In recent years, the fast fashion industry has changed our outlook on what fashion should look like and it has led to a generation of red sticker bargain hunters who invest little money and emotion into the clothing they purchase. Due to the demand required by the high street, this industry has quickly become one of the most profitable in the world, however it is sadly built upon the blood, sweat and tears of both foreign sweatshop workers and those in our own country.
Thankfully, there is a way we can change this. 2forjoy are here to show you how…
How is the environment affected?
It’s no secret that the fast fashion industry is damaging in a lot of ways. The way the business exploits foreign workers from under-developed countries and the unsafe working conditions are just the tip of the iceberg, and it would shock few to find that the industry is an unstable and unethical one. With regards to the environment, not many people are aware of how our earth suffers for our clothing benefit; with tons of discarded material and clothing being poured into landfills alongside non-biodegradable toxic waste every single day. In addition to this, the dyes used to create this clothing run into the rivers of our earth; subsequently destroying both the aquatic life and polluting many water sources.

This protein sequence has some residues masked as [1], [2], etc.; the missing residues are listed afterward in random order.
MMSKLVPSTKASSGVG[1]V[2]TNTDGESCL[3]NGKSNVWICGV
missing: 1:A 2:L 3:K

What can we do?
Fashion is both a political issue as well as an economical one and it’s hard to ignore that the billion dollar industry contributes to the economy in more ways than one. Thankfully, there are changes that every household can make simply by swapping the high street clothing they purchase for high quality garments created through slow fashion. Just by making this simple swap, consumers can shop till they drop knowing none of their hard-earned cash will contribute towards harming the earth. This is because the ethics of slow fashion adhere to treating our clothes like long-term belongings rather than disposables that can be tossed out once the season is over.
The premise of fast fashion is built upon attracting high street buyers with affordable price tags and never-ending trend changes. Unfortunately, these garments are not made to last longer than a handful of washes and shoppers find themselves in the same stores several weeks later. Slow fashion doesn’t conform to this supply and demand process, meaning that we as consumers can help protect the environment by stretching our wallet slightly further and purchasing higher quality clothing that will last longer than a single season. For more information, speak to a member of the 2for team today!